Despite knowing for many decades that depressive psychopathology is common in first-episode schizophrenia spectrum disorders (FES), there is limited knowledge regarding the extent and nature of such psychopathology (degree of comorbidity, caseness, severity) and its demographic, clinical, functional and treatment correlates. This study aimed to determine the pooled prevalence of depressive disorder and caseness, and the pooled mean severity of depressive symptoms, as well as the demographic, illness, functional and treatment correlates of depressive psychopathology in FES.
This systematic review, meta-analysis and meta-regression was prospectively registered (CRD42018084856) and conducted in accordance with PRISMA and MOOSE guidelines.
Forty studies comprising 4041 participants were included. The pooled prevalence of depressive disorder and caseness was 26.0% (seven samples, N = 855, 95% CI 22.1–30.3) and 43.9% (11 samples, N = 1312, 95% CI 30.3–58.4), respectively. The pooled mean percentage of maximum depressive symptom severity was 25.1 (38 samples, N = 3180, 95% CI 21.49–28.68). Correlates of depressive psychopathology were also found.
At least one-quarter of individuals with FES will experience, and therefore require treatment for, a full-threshold depressive disorder. Nearly half will experience levels of depressive symptoms that are severe enough to warrant diagnostic investigation and therefore clinical intervention – regardless of whether they actually fulfil diagnostic criteria for a depressive disorder. Depressive psychopathology is prominent in FES, manifesting not only as superimposed comorbidity, but also as an inextricable symptom domain.
The likelihood that Palaeolithic artisans sometimes used natural objects as models for their image-making has long been suggested, yet well-contextualized and stratified examples have remained rare. This study examines a series of natural and fabricated items from the Natufian settlement of Wadi Hammeh 27 in Jordan (12,000–12,500 cal. bc) to propose that the site occupants collected a variety of found objects such as fossils, unusually shaped stones and animal bones, which they utilized as templates in the production of geometric art pieces. Natural and fabricated objects were woven into complex schemes of relation by Natufian artisans. Existing patterns were copied and applied to a variety of representational images. Found objects were sometimes subtly modified, whereas at other times they were transformed into finished artefacts. The scute pattern on the tortoise carapace, in particular, appears to have formed the basis of important ritual beliefs across the Natufian culture area. At Wadi Hammeh 27, it was evoked in various media and at various scales to form interrelating tableaux of representation.
Natural living conductive biofilms transport electrons between electrodes and cells, as well as among cells fixed within the film, catalyzing an array of reactions from acetate oxidation to CO2 reduction. Synthetic biology offers tools to modify or improve electron transport through biofilms, creating a new class of engineered living conductive materials. Engineered living conductive materials could be used in a range of applications for which traditional conducting polymers are not appropriate, including improved catalytic coatings for microbial fuel-cell electrodes, self-powered sensors for austere environments, and next-generation living components of bioelectronic devices that interact with the human microbiome.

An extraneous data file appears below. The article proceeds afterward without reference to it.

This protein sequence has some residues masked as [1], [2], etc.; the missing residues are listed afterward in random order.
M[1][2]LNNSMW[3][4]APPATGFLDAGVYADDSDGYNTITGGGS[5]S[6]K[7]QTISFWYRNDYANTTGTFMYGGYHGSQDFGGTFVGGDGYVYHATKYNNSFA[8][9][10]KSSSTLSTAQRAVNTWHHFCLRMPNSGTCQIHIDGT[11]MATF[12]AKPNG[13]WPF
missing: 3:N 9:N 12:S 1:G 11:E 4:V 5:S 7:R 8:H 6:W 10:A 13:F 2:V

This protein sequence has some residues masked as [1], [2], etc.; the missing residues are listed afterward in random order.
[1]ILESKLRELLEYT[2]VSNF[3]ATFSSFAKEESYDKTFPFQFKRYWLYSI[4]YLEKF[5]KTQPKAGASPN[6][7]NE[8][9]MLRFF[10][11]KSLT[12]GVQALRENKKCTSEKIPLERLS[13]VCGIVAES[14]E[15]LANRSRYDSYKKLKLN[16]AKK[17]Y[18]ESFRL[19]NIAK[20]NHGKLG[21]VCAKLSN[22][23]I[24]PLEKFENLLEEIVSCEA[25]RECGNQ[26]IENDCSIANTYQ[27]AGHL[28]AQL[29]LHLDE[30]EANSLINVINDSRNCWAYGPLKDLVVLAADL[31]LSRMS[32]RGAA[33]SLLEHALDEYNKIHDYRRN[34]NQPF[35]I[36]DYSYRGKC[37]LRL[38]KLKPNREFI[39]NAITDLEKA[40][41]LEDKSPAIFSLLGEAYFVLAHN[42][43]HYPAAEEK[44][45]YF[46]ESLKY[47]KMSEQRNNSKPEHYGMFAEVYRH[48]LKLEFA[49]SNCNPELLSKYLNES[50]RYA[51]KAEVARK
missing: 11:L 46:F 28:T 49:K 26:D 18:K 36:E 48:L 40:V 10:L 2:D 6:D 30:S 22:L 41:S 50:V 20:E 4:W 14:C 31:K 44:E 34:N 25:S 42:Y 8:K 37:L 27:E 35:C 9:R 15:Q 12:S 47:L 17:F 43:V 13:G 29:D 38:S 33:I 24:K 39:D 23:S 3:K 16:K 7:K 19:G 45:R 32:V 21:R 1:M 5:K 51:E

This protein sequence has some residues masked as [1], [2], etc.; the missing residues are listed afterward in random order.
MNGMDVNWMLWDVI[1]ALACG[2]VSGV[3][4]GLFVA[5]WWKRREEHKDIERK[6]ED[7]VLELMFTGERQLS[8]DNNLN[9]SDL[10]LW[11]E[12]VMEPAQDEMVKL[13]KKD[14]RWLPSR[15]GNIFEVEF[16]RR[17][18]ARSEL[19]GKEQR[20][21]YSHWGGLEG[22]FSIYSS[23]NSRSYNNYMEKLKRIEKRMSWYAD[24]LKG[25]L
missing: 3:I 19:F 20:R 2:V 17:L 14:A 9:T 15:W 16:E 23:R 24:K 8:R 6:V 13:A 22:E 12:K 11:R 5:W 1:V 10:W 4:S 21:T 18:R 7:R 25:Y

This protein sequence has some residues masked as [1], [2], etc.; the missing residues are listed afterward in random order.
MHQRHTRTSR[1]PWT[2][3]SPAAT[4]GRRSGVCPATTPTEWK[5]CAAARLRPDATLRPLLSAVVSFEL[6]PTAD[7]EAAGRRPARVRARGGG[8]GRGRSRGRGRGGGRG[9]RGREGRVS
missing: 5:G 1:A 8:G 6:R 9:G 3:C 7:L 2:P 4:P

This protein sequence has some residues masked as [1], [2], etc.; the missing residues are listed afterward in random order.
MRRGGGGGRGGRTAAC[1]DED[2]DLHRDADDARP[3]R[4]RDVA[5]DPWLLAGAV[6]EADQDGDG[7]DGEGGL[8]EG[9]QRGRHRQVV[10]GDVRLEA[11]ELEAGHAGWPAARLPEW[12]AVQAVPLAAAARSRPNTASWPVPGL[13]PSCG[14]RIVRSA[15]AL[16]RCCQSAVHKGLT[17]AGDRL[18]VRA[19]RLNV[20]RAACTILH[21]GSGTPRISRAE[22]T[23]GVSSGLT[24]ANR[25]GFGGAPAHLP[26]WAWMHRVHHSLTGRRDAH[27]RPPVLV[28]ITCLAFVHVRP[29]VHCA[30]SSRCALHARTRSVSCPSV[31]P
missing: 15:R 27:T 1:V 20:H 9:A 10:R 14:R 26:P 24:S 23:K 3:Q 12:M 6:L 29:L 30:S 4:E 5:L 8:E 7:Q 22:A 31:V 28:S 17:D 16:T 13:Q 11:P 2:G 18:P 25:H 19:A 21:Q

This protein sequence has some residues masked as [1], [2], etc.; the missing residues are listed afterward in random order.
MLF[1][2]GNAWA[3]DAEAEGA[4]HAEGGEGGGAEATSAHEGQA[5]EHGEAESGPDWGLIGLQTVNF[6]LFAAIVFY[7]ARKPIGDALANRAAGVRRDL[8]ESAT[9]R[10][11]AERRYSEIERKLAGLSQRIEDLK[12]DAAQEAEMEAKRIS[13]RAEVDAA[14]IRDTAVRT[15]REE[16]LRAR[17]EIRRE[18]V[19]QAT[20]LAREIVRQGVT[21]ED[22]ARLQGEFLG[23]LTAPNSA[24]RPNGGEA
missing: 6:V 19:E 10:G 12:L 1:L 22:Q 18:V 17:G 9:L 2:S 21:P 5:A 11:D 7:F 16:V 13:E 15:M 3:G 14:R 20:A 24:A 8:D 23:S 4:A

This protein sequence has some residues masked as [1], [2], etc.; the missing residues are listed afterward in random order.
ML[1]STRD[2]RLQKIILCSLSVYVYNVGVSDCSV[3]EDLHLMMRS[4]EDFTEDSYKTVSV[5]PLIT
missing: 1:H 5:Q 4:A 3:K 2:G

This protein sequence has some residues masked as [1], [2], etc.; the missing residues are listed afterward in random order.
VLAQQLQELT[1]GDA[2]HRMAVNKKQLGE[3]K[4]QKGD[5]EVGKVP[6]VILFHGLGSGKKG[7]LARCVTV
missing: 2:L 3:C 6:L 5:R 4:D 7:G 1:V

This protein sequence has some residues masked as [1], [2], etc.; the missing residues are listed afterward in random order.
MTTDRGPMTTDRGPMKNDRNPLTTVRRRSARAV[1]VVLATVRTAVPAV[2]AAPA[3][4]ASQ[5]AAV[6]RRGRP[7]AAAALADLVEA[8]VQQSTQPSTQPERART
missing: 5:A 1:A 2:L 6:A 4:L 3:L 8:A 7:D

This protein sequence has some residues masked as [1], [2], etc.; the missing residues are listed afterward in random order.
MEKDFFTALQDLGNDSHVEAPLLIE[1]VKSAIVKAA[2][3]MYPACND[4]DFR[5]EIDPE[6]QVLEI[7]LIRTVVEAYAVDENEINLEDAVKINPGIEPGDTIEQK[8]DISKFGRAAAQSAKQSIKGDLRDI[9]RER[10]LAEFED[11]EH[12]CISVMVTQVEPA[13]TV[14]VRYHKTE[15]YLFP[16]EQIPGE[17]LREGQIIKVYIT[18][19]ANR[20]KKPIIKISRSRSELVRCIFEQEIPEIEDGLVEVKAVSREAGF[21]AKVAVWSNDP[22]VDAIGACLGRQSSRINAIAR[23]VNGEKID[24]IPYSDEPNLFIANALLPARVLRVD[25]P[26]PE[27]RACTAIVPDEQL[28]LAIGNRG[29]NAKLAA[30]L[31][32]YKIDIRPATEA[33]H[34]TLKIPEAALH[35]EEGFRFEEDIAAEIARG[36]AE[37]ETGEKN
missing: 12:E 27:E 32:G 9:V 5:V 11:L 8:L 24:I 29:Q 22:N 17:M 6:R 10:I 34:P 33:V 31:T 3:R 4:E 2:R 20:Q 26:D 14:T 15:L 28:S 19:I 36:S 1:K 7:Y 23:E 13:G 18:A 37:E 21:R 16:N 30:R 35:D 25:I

Over recent decades, the number of outlet glaciers terminating in lakes in Iceland has increased in line with climate warming. The mass-balance changes of these lake-terminating outlet glaciers are sensitive to rising air temperatures, due to altered glacier dynamics and increased surface melt. This study aims to better understand the relationship between proglacial lake development, climate, glacier dynamics and glacier structure at Fjallsjökull, a large, lake-terminating outlet glacier in south-east Iceland. We used satellite imagery to map glacier terminus position and lake extent between 1973 and 2016, and a combination of aerial and satellite imagery to map the structural architecture of the glacier's terminus in 1982, 1994 and 2011. The temporal evolution of ice surface velocities between 1990 and 2018 was calculated using feature tracking. Statistically significant increases in the rate of terminus retreat and lake expansion were identified in 2001, 2009 and 2011. Our surface velocity and structural datasets revealed the development of localised flow ‘corridors’ over time, which conveyed relatively faster flow towards the glacier's terminus. We attribute the overall changes in dynamics and structural architecture at Fjallsjökull to rising air temperatures, but argue that the spatial complexities are driven by glacier specific factors, such as basal topography.
We test the antiquity of a dietary life history model on Tutuila, American Samoa. Stable carbon and nitrogen isotopes in serial, age-adjusted samples of first and third molars reveal isotopic biographies of 16 individuals from five late Holocene (200–1100 RCYBP) sites. Combining this with bone collagen from a larger sample of individuals, we document a patterned dietary life history on the island. Between ages zero and two years, infants show elevated δ15N values, consistent with a diet rich in breast milk. In early childhood (two–10 years), individuals shift to a diet with higher δ13C values, suggesting greater marine protein intake. Around age 10 years, males shift to a more terrestrially focused diet, while females retain a higher marine signature. After ~20 years of age, males and females are more similar in diet, with a greater contribution from terrestrial resources. We argue that these shifts reflect diet-marked social transitions in life histories, especially social status and eating order within households, as predicted from the ethnographic model. When contextualized with other archaeological data, such as mortuary patterns and social organization, the isotopic biographic approach facilitates examination of diet-linked social transitions of individuals as they aged within ancient societies.